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obtain more than the usual share of admiration, may be named the extract from Mr. Moultrie's “ My Brother's Grave,” which was originally published in “ The Etonian” (a magazine which has long ceased to exist), when the gifted author of the poem was a very young man. Mr. M‘Dermot, speaking of it in his “ Beauties of Modern Literature,” says, after alluding to the tenderness and sweetness of the versification, “ After placing before us the deep and still silence of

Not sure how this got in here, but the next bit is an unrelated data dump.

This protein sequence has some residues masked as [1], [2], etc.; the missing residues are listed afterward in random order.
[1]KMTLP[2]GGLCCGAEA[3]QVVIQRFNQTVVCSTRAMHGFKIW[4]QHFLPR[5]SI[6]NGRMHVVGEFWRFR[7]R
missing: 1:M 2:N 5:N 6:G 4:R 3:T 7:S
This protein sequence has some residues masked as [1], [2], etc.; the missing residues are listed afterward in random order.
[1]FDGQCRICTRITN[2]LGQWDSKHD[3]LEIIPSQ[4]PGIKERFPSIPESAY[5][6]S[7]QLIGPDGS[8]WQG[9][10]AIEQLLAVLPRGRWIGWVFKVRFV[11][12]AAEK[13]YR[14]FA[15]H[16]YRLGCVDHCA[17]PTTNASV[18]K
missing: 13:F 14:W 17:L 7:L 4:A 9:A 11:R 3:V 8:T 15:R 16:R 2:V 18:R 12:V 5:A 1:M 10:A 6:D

• That unstartled sleep The living eye hath never known;'
and terrifying us with the inania regna of the ideal world, how sublimely and happily is the following image introduced :
• The lonely sexton's footstep falls,
In dismal echoes on the walls.””
No critical panegyric, however, is needed to commend the poem to the attention of its readers. Mr. Waugh's little lyric, “ Come whoam to thy childer an' me,” taken from his delightful volume